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Why There Is Big Money In Stolen Catalytic Converters


Car thieves have always had sort of a thing for catalytic converters. It's a little part that helps your car pollute less, and it happens to contain precious metals that are valuable on the black market. There's been a huge jump in the number being stolen. Here's Chuck Quirmbach of member station WUWM in Milwaukee.

CHUCK QUIRMBACH, BYLINE: Imagine starting your car and discovering that part of its exhaust system has been removed. That's what Milwaukee resident Ben Wilson recently experienced.

BEN WILSON: Yeah, I woke up in the morning and was moving my wife's Honda Element out of the driveway. And when I turned it on, it made an incredibly loud sound.

QUIRMBACH: That's because there was an 18-inch hole between the engine and muffler, where the cylinder-shaped catalytic converter used to be. In what likely took only a few minutes, someone slid under the Honda and sawed off the device. To replace it costs about $2,000, and insurance company payouts are stacking up. In fact, the National Insurance Crime Bureau says there's been more than a tenfold increase in catalytic converter thefts in just the last three years. Last year alone, more than 14,000 were stolen from cars and trucks. That's in part because of soaring prices for some valuable metals inside the converters. The price of rhodium, for instance, has skyrocketed to about $28,000 an ounce. Insurance Crime Bureau's David Glawe says the pandemic has cut production of the metals at overseas mines.

DAVID GLAWE: The laborers in the mine have been reduced. And the supply chain's been disrupted, which has drastically increased the cost of these precious metals to be mined and produced.

QUIRMBACH: This jump in stolen converters has some repair shops improvising antitheft measures.


QUIRMBACH: At The Family Mechanic in Milwaukee, Zeb Corona is welding two pieces of iron rebar around a catalytic converter underneath a Toyota Prius. His brother Elijah runs the shop and says to test his design, he's tried to cut through one half-inch thick stick of rebar.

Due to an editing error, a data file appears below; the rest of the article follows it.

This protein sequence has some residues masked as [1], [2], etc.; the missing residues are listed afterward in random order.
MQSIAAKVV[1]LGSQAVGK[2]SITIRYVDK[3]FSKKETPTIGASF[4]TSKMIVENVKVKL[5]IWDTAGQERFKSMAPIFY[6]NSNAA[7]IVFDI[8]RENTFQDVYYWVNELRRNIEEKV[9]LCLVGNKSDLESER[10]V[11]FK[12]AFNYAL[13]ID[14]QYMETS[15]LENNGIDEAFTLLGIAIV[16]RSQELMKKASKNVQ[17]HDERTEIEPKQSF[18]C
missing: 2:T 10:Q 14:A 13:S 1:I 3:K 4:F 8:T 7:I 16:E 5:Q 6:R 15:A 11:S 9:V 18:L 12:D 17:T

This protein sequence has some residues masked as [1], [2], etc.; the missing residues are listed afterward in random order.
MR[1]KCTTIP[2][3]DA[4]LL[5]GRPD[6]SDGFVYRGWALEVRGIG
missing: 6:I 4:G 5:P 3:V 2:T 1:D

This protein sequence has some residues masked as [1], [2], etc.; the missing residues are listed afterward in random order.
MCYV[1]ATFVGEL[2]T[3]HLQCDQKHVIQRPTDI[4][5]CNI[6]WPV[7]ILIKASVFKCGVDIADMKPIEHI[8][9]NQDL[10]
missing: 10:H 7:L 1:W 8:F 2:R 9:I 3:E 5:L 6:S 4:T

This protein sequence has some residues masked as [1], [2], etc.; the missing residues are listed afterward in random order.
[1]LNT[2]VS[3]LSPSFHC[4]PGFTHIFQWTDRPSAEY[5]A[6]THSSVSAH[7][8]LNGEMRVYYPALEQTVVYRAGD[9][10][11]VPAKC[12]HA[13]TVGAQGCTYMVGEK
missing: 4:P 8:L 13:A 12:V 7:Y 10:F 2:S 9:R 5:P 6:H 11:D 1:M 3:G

ELIJAH CORONA: And using one of the best saws in the market and some of the best Sawzall blades on the market, it literally took me minutes to chop through half of a stick, and it ruined multiple blades.

QUIRMBACH: Corona charges about $75 for the rebar welding. That's much less than buying a commercially built converter shield or cage. But there's another wrinkle - a black market for stolen converters.


QUIRMBACH: At scrap metal processor AB CatTech in Burlington, Wis., workers are operating two guillotine-like shearing machines that slice open about 2,000 converters that arrive from legitimate suppliers around the country every day. The machine also breaks down the precious metals into what's almost baby powder consistency to be shipped to a refinery. Owner Brad Redmer says if you come here trying to sell catalytic converters, be prepared for some scrutiny.

BRAD REDMER: I'm going to ask you for your driver's license. I'm going to ask you what your business is. And if you can't verify those two right off the bat, then I'm not even going to do business with you. We won't even welcome you in.

QUIRMBACH: Across the country, states already have laws addressing scrap metal thefts, and some legitimate scrappers like Redmer welcome more regulation. Nearly 50 bills have been introduced in about two dozen states, all aimed at discouraging thieves from slipping under your car or truck and making off with this critical part of its exhaust system.

For NPR News, I'm Chuck Quirmbach in Milwaukee.

(SOUNDBITE OF MUSIC) Transcript provided by NPR, Copyright NPR.

Chuck Quirmbach is a Milwaukee-based reporter who covers developments and issues in Southeastern Wisconsin that are of statewide interest. He has numerous years of experience covering state government, elections, the environment, energy, racial diversity issues, clergy abuse claims and major baseball stadium doings. He enjoys covering all topics.

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